Two key rematches for Carolina is the road trip to Arizona on November 1, then a matchup with the New York Giants that could once again decide home field advantage throughout the NFC playoffs.
Last season's epic overtime game saw the Panthers blow a 21-10 lead and allow 301 rushing yards to the Giants in the 34-28 loss.
WHAT TO BELIEVE IN 2009: The Panthers literally had almost everything going for them until that infamous playoff game against the Cardinals.
Now, a team with so much talent heads to 2009 with so many questions.
Can they repeat as NFC South champs? Was the playoff loss a fluke? Will Julius Peppers suit up for the Panthers? Can Jake Delhomme be trusted? Is the window of opportunity closing?
THE PICK FOR 2009: 10-6
New Orleans Saints
Last season: Finished 8-8, last in NFC South
GOOD THING GOING: Drew Brees is coming off the season of a lifetime with 5,069 passing yards. He is simply one of the five best passers in the league. Brees even did most of his work without a 1,000-yard rusher and 1,000-yard receiver.
Getting Malcolm Jenkins in the draft was crucial for the defense. Jenkins gives the secondary impressive size (6'1", 200 pounds) and athleticism. He will be counted on to contend with the likes of Steve Smith, Roddy White and the newly acquired Kellen Winslow in the NFC South.
PRESENTABLE PROBLEMS: The Saints were limited to just four picks in the NFL Draft and didn't address the club's defensive line needs.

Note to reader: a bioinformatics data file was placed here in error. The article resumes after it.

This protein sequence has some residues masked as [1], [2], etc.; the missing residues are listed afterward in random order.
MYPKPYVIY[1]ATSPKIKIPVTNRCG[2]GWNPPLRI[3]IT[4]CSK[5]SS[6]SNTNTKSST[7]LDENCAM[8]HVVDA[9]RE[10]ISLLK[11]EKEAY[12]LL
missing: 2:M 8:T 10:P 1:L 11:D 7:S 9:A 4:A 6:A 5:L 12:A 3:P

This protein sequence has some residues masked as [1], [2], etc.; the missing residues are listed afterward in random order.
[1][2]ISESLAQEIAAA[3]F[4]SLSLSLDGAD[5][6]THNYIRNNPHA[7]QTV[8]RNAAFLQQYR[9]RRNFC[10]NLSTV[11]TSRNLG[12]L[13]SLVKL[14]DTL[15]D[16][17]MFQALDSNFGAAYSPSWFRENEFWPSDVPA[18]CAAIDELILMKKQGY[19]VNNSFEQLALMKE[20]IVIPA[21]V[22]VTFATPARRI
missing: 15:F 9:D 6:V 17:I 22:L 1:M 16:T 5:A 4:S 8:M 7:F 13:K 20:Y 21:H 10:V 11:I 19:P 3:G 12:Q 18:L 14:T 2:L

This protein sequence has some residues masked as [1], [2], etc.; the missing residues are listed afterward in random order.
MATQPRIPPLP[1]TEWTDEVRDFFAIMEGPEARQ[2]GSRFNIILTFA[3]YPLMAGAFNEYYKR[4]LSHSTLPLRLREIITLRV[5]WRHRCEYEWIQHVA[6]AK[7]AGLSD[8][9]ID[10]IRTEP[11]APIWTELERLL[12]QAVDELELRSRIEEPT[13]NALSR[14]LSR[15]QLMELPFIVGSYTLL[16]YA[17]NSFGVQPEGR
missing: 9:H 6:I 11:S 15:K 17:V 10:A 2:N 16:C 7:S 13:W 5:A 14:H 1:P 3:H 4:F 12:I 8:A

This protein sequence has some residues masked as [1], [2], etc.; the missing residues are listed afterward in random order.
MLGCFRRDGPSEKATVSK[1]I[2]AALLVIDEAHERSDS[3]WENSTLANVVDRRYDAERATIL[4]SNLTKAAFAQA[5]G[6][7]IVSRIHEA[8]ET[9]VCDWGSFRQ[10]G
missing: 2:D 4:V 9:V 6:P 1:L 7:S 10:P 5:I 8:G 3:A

A pass rush is needed in the Bayou. Bobby McCray led the way with just six sacks last season. New coordinator Gregg Williams will have to find ways to make the Saints scary up front.
The running game also faces question marks. Pierre Thomas led the way with just 625 rushing yards and Reggie Bush scored just two rushing touchdowns. Bush is yet to have a 1,000-yard rushing season.
CRUCIAL GAME(S): After the bye week, the Saints face a brutal four game stretch.
It begins at home versus the Giants, then a trip to Miami, then it's home games versus NFC South leaders Atlanta and Carolina.
If the Saints win these games, they should earn elite status.
WHAT TO BELIEVE IN 2009: This division is too tough, but it is also too unpredictable.
The Saints have this to their advantage; the last place team in the South becomes a playoff team or division champion the following year.
The Saints are set on offense. Williams will have to make the defense work for the Saints to skyrocket in the division.
THE PICK FOR 2009: 9-7
Tampa Bay Buccaneers
Last season: Finished 9-7, third in NFC South
GOOD THING GOING: Young talent is everywhere in Raheem Morris' first season.
The running game has Earnest Graham, the receiving corps has Kellen Winslow and last season's surprise, Antonio Bryant, and then there's big, strong-armed quarterbacks in Byron Leftwich and first round pick Josh Freeman.
Whoever plays quarterback will be in good hands with Pro Bowlers Winslow and Bryant. The former Cowboy, Brown and 49er, Bryant had his best season as a pro with 83 receptions and 1,248 yards receiving.
PRESENTABLE PROBLEMS: Morris has to decide who will start behind center soon. The defense will also have to move on without some familiar faces.
Derrick Brooks was cut and longtime defensive coordinator Monte Kiffin took his Tampa Two defense to the University of Tennessee. Both were some of the faces of the always competitive Bucs defense.
This will be the first time in recent memory where the Bucs will have to run a defense that wasn't cover two.
CRUCIAL GAME(S): The first five weeks feature three road trips. They are against playoff hopefuls Buffalo, Washington, and a playoff team from last year—Philadelphia.
These road trips will be a tremendous early test for Morris and the young Buccaneers.
WHAT TO BELIEVE IN 2009: It really seems like the Bucs were better when they had veteran guys. Now the days of John Lynch, Warren Sapp and Derrick Brooks are a distant memory.
THE PICK FOR 2009: 5-11